Coca-Cola Supply Chain

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Coca-Cola is the world’s largest beverage company. They employee over 146,000 employees offer over 3,000 products worldwide and operate in over 200 countries. The company was founded in 1886 but it wasn’t until 1891 when an Atlanta business man secured the rights to the company that the vision of Coca-Cola was established and their expansion begun. In 1899 Coca-Cola’s first bottler relationship was established. This bottling relationship allowed the company to grow aggressively and expand into 9 different countries as early as 1920. Coca-Cola’s “System” is a very unique approach to supply chain and distribution management. The company leveraged the success of its bottler systems to expand throughout the world quickly and with limited penetration issues. Coca-Cola’s supply chain includes partnerships with over 275 bottlers worldwide. This system allows them to operate globally but think locally. Coke generally manufactures and sells the concentrate to the bottlers. Coke is responsible for the brand marketing but the bottlers manufacture, package, merchandise and distributes the final product to the vending partners who then sell the final product to the consumers. Coca-Cola started as a regional manufacturer and they made a strategic decision in 1899 to form bottler relationships in order for the company to focus its efforts in their core strengths. Coke is the most recognizable brand in the world because instead of worrying about the capital investment required to purchase machinery and plants they spent their time and money on marketing and brands image.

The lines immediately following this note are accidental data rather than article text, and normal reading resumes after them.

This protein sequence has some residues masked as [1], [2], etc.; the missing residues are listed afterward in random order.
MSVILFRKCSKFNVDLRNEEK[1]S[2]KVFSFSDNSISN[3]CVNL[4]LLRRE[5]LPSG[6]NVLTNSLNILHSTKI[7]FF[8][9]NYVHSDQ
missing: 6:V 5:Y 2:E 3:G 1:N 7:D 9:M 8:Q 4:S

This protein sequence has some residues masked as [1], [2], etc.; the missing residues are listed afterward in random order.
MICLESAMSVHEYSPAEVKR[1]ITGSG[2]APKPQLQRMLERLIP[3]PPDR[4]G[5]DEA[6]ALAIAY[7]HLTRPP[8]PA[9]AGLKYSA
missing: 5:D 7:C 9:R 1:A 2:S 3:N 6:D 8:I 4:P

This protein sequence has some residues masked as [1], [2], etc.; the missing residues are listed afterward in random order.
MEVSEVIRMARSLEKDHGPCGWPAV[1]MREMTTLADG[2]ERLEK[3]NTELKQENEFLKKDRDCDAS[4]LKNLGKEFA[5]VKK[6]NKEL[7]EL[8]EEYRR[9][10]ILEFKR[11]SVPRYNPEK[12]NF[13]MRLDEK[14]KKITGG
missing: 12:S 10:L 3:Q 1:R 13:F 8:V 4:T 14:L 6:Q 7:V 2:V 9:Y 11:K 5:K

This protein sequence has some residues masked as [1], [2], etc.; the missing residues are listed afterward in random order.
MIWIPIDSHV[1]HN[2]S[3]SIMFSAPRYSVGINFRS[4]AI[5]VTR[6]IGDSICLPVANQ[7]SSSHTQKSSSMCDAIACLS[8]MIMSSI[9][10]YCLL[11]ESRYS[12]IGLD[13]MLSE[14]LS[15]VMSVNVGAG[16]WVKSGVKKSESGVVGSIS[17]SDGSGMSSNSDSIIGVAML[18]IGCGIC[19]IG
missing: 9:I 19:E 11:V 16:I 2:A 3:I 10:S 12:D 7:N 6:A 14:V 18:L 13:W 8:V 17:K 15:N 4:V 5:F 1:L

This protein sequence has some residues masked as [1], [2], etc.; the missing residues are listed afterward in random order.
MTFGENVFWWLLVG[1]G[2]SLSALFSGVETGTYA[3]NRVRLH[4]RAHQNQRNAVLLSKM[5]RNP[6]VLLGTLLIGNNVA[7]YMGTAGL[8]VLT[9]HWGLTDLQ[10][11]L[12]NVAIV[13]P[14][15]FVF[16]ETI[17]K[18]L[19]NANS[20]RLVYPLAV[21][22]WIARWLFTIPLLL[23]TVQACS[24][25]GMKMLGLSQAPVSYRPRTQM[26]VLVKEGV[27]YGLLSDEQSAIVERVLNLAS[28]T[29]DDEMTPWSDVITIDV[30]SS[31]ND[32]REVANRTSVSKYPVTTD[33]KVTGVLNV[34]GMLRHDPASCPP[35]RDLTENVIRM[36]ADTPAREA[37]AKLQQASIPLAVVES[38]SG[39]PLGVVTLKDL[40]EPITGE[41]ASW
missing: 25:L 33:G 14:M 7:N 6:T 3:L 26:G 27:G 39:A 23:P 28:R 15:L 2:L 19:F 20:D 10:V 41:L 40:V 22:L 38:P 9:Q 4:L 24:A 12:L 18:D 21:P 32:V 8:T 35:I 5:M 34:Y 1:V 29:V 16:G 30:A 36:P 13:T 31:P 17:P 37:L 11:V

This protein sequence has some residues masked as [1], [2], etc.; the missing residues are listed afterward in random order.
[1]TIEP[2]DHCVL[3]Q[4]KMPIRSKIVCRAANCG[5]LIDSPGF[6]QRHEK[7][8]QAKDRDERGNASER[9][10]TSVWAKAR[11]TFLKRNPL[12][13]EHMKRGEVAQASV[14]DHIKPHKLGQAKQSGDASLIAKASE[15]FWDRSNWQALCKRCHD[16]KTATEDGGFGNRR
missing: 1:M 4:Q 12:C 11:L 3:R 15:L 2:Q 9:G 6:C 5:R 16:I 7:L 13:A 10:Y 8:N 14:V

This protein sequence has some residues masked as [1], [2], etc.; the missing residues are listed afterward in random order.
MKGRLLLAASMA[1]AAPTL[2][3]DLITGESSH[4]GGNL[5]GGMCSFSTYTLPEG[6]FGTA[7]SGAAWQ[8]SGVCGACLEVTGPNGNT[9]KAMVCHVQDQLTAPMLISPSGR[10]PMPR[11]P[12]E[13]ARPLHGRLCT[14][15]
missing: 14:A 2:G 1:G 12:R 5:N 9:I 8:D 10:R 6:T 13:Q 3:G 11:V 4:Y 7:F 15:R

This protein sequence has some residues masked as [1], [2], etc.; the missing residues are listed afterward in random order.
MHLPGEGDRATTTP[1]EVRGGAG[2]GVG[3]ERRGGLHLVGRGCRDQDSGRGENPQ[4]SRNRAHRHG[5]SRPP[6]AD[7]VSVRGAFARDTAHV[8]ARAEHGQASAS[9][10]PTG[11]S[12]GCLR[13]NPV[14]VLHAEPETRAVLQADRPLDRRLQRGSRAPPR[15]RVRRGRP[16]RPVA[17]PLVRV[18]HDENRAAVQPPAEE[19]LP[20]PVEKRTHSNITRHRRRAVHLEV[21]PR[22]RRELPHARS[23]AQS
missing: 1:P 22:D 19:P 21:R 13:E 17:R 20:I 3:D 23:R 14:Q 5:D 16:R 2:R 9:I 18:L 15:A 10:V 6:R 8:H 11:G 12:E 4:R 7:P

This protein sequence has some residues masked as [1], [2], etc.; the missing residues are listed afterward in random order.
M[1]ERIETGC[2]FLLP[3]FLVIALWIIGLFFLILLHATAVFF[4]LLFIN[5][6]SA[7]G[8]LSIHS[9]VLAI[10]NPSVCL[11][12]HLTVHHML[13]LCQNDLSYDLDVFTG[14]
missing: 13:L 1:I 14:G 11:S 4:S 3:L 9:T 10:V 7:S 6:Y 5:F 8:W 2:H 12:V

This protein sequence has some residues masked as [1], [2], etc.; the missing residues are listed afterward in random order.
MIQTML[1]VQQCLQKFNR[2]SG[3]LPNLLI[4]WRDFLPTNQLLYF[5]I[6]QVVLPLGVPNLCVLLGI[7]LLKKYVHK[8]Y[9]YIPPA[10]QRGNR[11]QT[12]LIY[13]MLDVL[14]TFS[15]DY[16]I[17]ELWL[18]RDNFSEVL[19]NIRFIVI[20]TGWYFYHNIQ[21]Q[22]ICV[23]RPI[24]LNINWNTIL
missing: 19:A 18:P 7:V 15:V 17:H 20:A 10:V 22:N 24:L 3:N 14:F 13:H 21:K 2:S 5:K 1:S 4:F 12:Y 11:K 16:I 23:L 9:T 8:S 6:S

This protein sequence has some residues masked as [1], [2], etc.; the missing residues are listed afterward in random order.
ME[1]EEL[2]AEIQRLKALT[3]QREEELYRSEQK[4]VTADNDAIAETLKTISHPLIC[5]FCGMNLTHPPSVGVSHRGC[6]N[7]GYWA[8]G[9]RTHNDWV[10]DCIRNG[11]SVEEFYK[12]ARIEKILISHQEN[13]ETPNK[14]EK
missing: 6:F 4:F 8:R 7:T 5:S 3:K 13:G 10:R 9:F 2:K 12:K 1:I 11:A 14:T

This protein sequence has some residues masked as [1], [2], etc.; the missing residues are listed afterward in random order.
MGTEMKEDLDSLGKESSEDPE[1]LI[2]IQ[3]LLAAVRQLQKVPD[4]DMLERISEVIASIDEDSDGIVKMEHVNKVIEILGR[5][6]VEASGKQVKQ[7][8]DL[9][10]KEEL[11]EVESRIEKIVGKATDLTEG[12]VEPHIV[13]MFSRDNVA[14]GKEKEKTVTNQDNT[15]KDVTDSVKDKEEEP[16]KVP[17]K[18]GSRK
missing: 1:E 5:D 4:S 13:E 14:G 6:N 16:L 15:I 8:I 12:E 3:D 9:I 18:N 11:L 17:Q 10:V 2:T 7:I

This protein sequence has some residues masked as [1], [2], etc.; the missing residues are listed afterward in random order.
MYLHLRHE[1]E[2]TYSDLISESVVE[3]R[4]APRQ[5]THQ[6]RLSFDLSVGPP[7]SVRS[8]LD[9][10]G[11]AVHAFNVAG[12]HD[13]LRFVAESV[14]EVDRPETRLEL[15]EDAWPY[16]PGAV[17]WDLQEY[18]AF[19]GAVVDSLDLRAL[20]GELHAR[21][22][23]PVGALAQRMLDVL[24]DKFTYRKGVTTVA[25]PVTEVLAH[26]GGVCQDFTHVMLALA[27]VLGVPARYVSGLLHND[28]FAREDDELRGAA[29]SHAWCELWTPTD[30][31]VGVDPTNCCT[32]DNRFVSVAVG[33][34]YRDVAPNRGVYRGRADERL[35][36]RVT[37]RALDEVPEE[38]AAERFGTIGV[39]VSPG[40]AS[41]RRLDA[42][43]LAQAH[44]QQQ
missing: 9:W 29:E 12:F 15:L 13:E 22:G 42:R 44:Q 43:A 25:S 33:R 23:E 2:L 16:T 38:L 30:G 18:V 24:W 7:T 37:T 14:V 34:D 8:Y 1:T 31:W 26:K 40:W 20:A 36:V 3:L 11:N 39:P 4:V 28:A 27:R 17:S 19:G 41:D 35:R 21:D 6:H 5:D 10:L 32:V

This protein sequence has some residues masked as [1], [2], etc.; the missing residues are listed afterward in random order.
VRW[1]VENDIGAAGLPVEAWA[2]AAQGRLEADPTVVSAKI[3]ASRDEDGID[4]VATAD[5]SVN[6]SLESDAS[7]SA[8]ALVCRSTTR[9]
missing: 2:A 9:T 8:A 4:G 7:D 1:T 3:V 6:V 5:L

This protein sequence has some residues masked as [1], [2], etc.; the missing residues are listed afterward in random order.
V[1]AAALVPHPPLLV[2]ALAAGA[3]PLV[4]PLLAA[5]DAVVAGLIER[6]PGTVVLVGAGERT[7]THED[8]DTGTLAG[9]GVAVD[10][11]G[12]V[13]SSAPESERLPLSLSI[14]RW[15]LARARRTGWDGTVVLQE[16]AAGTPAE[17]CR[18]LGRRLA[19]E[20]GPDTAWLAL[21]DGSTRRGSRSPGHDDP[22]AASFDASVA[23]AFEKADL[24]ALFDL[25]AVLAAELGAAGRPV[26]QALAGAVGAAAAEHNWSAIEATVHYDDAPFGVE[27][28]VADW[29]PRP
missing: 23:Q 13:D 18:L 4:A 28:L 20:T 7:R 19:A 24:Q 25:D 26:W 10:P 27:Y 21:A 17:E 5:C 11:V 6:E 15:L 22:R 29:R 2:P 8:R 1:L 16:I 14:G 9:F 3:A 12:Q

The soft drink industry is a low-margin game so it is important for organizations to streamline their supply chain and find efficiencies in any area possible. Coke is on a mission to modernize its supply chain. They understand that for long-term, sustainable growth they must replace their dated systems and modernize platforms across markets to create a cohesive view of metrics and processes (Sezer). In 2004 Coke partnered with SAP to create applications to help improve its store delivery systems (Foley). Coke believes by putting new capabilities into the hands of account managers, delivery drivers, and in-store merchandisers they can keep their product flowing smoother and more consistently to their customers. This will allow Coke to integrate its entire value chain in an SAP suite. Margaret Carton, CIO, believes this will “improve our processes, execution and information availability.” In 2003 Coca-Cola spent most of the year integrating three North American business units. The goal of this integration was to streamline IT, supply chain, and procurement operations. Coke reported that because of this integration they expected to realize up to $150 million in savings (Foley). Key Supply Chain Initiatives:

1990’s – MRPII
2000 to 2002 – Value Chain Assessment
2003 to 2004 – ISO and OSHA
2004 to 2005 – Align SCOR (Supply Chain Operations Reference) and Best Practices 2006 – Lean OEx and Sensei Team Created
2007 to 2009 – Industry Standards and Lean Principles

Coca-Cola understands that its success is heavily leveraged by the relationships they have with their suppliers. They seek to create joint value with their suppliers by effectively working with them in all stages of the supply chain. Below is Coca-Cola’s supply chain management strategy to work with their suppliers.

(Nicosia) You can see by the diagram above that they place an emphasis at having supply chain relationships and leaders throughout the organization. Coke has realized that suppliers should be people they partner with versus use. In previous years they looked at the bottom line, tried to extract as much value as possible and shared very little information with them. Now they look at suppliers from a cross-functional perspective (cost, quality, specifications, and standards), try to solve problems together, understand their supplier’s success is in their best...
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